It is quite a complex story that Backman is telling us. It feels somewhat long at parts but comes together beautifully in the end. As always he gives you a lot of things to think of when it comes to life, how we interact with our fellow beings and just the way things are. It is full of humour and sadness and lets us think there is hope in the end. 

Wednesday, 6 January 2021

Reading statistics 2020

Another year has begone and it is time to have a look at last year's reading. It was a good year for me. Maybe not difficult considering the times and the time available for reading. I ended up at 107 books. It meant I managed to achieve my aim of 100 books at Goodreads. 

I have divided the genres between Fiction, Nonfiction, Mystery/Thrillers and Classics. The outcome is quite even between the genres with a slightly higher number for fictional books, which is normal.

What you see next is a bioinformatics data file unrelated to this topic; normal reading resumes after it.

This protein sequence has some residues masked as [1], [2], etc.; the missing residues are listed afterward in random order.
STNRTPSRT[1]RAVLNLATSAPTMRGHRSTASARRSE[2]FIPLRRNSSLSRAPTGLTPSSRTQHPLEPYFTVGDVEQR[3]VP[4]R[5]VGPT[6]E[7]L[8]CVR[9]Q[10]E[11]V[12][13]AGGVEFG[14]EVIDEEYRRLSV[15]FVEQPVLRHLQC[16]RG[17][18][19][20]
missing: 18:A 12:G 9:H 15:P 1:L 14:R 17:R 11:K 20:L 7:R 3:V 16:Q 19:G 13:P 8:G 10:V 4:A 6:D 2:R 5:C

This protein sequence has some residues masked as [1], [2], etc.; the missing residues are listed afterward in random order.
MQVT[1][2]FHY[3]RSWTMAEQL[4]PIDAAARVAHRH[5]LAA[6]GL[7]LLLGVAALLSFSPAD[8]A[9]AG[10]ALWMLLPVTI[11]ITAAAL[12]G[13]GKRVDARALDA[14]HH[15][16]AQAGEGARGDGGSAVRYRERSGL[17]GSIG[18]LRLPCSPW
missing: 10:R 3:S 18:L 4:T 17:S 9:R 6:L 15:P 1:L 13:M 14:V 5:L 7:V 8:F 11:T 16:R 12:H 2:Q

Fiction                      38

Nonfiction                 29

Mystery/Thrillers       23

Classics                    17

Favourite books within each genre

My three favourite books within each genre.


Carlos Ruiz Zafón - The Prisoner of Heaven and The Labyrint of the Sprits (cheating here but they are both the 2nd and 3rd in a series so I treat them as one, so I can add another two)

Gail Honeyman - Eleanor Oliphant is Completely Fine

Delia Owens - Where the Crawdads Sing


Elizabeth Lev - The Tigress of Forli (Renaissance Italy's most courageous and notorious countess

Karin Tegenborg Falkhagen - Svenska drottningar (Swedish Queens)

Tilman Lahme - Familjen Mann (Die Manns, The Mann Family)

Mystery Thrillers

Jane Harper - The Dry

Jo Nesbo - The Leopard